Material Support Bar For Asylum
Author: US Asylum Attorney Alena Shautsova
A person who is coming to the US in pursuit of asylum will be forgiven for illegal entry, certain immigration fraud, and misrepresentation, overstay of their legal time in the US, and some other violations of the US Immigration laws. If a person is convicted of certain crimes or admitted to committing certain crimes, the person may be disqualified from receiving asylum.
There are, however, some rare situations, when a person without being convicted of a crime will not be qualified to receive asylum.
Section 208(b)(2)(A)(v) of the Act bars the Attorney General from granting asylum to an alien who is inadmissible under sections 212(a)(3)(B)(i)(I), (II), (III), (IV) or (VI), or is removable under section 237(a)(4)(B) of the Act, 8 U.S.C. § 1227(a)(4)(B) (2012). The Attorney General is also barred from granting withholding of removal to an alien when “there are reasonable grounds to believe that the alien is a danger to the security of the United States.” Section 241(b)(3)(B)(iv) of the Act, 8 U.S.C. § 1231(b)(3)(B)(iv) (2012). For purposes of that provision, an alien who is described in section 237(a)(4)(B) of the Act—that is, inter alia, any alien who has engaged, is engaged, or at any time after admission engages in any terrorist activity, as that term is defined in section 212(a)(3)(B)(iv)—“shall be considered to be an alien with respect to whom there are reasonable grounds for regarding as a danger to the security of the United States.” Section 241(b)(3)(B) of the Act. Section 212(a)(3)(B)(iv)(VI)(dd) of the Act requires “only that the [alien] afford material support to a terrorist organization, with the sole exception being a showing by clear and convincing evidence that the actor did not know, and should not reasonably have known, that the organization was of that character.” Matter of S-K-, 23 I&N Dec. 936, 943–44 (BIA 2006). If the evidence indicates that the terrorism bar applies to an alien, he or she has the burden of proving by a preponderance of the evidence that the bar is not applicable. See 8 C.F.R. § 1240.8(d) (2018); see also Matter of M-B-C-, 27 I&N Dec. 31, 36–37 (BIA 2017); Matter of S-K-, 23 I&N Dec. at 939.
What would constitute a “material support”?
Will such activities as cooking, cleaning, delivering mail or let’s say distributing flyers be regarded as material support? According to the Board of Immigration Appeals, the list in section 212(a)(3)(B) of the Act was intended to “cover virtually all forms of assistance, even small monetary contributions.”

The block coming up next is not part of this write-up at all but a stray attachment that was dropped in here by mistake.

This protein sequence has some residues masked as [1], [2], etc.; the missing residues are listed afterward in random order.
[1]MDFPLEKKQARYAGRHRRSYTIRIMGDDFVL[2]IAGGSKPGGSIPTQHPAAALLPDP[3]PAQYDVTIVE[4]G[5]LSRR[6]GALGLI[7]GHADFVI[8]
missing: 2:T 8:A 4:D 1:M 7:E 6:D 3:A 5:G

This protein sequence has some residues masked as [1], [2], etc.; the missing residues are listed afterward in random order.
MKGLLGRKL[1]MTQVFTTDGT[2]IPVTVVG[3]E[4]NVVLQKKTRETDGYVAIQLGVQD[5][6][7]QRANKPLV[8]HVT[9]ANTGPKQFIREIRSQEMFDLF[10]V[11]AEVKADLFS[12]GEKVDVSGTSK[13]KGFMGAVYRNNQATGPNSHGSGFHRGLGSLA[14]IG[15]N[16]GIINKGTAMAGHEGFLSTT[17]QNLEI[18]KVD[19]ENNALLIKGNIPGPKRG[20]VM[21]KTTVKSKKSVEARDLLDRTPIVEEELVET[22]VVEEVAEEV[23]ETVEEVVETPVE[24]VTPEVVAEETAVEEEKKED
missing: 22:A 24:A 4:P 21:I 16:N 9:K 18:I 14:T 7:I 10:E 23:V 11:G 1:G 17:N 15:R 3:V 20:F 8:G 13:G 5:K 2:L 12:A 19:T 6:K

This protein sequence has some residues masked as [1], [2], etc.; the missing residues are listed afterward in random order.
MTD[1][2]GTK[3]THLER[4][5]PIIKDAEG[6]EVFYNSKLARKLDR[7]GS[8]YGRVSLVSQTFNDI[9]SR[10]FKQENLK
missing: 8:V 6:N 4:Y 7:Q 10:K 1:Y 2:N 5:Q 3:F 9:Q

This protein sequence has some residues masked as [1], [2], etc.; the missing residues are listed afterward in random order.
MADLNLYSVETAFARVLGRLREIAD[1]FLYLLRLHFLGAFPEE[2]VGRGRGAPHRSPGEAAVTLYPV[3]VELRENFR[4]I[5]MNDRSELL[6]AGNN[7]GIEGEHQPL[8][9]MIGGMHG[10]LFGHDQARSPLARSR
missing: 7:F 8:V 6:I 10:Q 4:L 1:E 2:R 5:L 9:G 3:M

The BIA held that: "we conclude that an alien provides “material support” to a terrorist organization, regardless of whether it was intended to aid the organization, if the act has a logical and reasonably foreseeable tendency to promote, sustain, or maintain the organization, even if only to a de minimis degree." Matter of A-C-M, 27 I&N Dec. 303 (BIA 2018).
“In sum, “material support” is a term of art that “relates to the type of aid provided,” that is, an aid of a material and normally tangible nature,3 and it is not quantitative. Boim v. Quranic Literacy Inst. and Holy Land Found. for Relief and Dev., 291 F.3d 1000, 1015 (7th Cir. 2002); 4 see also Singh-Kaur v. Ashcroft, 385 F.3d 293, 298–99 (3d Cir. 2004) (noting that “material support” is a broad concept that is not limited to the enumerated examples and deferring to our determination that the “provision of food and setting up tents” was within the definition of “material support”). The Federal courts of appeals found that “material support” includes activities, both voluntary and involuntary, such as fundraising, making payments of money, providing food and shelter, and performing physical labor. See, e.g., Tahir v. Lynch, 654 F. App’x 512, 515 (2d Cir. 2016) (designing and printing communications materials, such as brochures, posters, and banners); Annachamy, 733 F.3d at 257 (making a monetary contribution and performing physical labor); Barahona, 691 F.3d at 351 (allowing the use of a home for shelter and meal preparation); Haile v. Holder, 658 F.3d 1122, 1124 (9th Cir. 2011) (fundraising and supplying provisions and secret documents); Singh-Kaur, 385 F.3d at 294 (providing food and shelter).
In Mater of A-C-M-, a lady from El Salvador applied for asylum and was found ineligible because she admitted that she was forced to cook and clean for gorillas in El Salvador in 1990. She also was forced to witness how her husband dug his own grave and was shot… The result of denying her asylum application seems harsh and unfair, because the applicant did not willingly assisted the gorillas, and was as much of a victim as the late husband.
Importantly, the fact that the support was provided under duress is not a defense, as agreed by various courts.
It should be noted that where the assistance to a terrorist organization or an individual was the sole cause of disqualifying the individual from a relief sought, and where a final order of removal is issued, USCIS/ICE may consider a waiver if the assistance was certain routine commercial transactions; certain routine social transactions; certain humanitarian assistance; or material support provided under sub-duress pressure. The exemption only after an order of removal is administratively final. See Fact Sheet: Department of Homeland Security Implements Exemption Authority for Certain Terrorist-Related Inadmissibility Grounds for Cases with Administratively Final Orders of Removal, USCIS (Oct. 23, 2008).